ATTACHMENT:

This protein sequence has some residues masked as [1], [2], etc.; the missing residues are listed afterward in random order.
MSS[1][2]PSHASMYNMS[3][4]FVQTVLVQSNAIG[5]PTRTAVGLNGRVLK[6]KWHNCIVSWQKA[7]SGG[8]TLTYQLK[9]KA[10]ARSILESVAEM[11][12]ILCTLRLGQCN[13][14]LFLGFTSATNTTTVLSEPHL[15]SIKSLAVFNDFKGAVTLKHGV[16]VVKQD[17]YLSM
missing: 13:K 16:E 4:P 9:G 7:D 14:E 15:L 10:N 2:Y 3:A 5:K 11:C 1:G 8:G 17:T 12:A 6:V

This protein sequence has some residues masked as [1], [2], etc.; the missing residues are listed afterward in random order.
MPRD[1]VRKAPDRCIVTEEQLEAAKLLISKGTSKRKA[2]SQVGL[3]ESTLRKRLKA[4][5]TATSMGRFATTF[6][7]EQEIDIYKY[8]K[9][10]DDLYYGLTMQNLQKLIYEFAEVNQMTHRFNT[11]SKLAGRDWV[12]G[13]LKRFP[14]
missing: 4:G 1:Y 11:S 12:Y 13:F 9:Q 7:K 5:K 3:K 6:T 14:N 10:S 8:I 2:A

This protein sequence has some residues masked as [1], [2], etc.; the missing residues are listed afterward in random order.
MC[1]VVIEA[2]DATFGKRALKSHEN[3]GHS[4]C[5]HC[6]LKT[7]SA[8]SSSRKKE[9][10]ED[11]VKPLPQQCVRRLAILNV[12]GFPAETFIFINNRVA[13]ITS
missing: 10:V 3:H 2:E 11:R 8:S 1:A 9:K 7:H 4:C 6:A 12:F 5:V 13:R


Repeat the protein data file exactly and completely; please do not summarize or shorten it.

This protein sequence has some residues masked as [1], [2], etc.; the missing residues are listed afterward in random order.
MSS[1][2]PSHASMYNMS[3][4]FVQTVLVQSNAIG[5]PTRTAVGLNGRVLK[6]KWHNCIVSWQKA[7]SGG[8]TLTYQLK[9]KA[10]ARSILESVAEM[11][12]ILCTLRLGQCN[13][14]LFLGFTSATNTTTVLSEPHL[15]SIKSLAVFNDFKGAVTLKHGV[16]VVKQD[17]YLSM
missing: 13:K 16:E 4:P 9:G 7:D 14:E 15:L 10:N 2:Y 3:A 5:K 11:C 1:G 8:G 17:T 12:A 6:V

This protein sequence has some residues masked as [1], [2], etc.; the missing residues are listed afterward in random order.
MPRD[1]VRKAPDRCIVTEEQLEAAKLLISKGTSKRKA[2]SQVGL[3]ESTLRKRLKA[4][5]TATSMGRFATTF[6][7]EQEIDIYKY[8]K[9][10]DDLYYGLTMQNLQKLIYEFAEVNQMTHRFNT[11]SKLAGRDWV[12]G[13]LKRFP[14]
missing: 4:G 1:Y 11:S 12:Y 13:F 9:Q 7:K 5:K 3:K 6:T 14:N 10:S 8:I 2:A

This protein sequence has some residues masked as [1], [2], etc.; the missing residues are listed afterward in random order.
MC[1]VVIEA[2]DATFGKRALKSHEN[3]GHS[4]C[5]HC[6]LKT[7]SA[8]SSSRKKE[9][10]ED[11]VKPLPQQCVRRLAILNV[12]GFPAETFIFINNRVA[13]ITS
missing: 10:V 3:H 2:E 11:R 8:S 1:A 9:K 7:H 4:C 6:A 12:F 5:V 13:R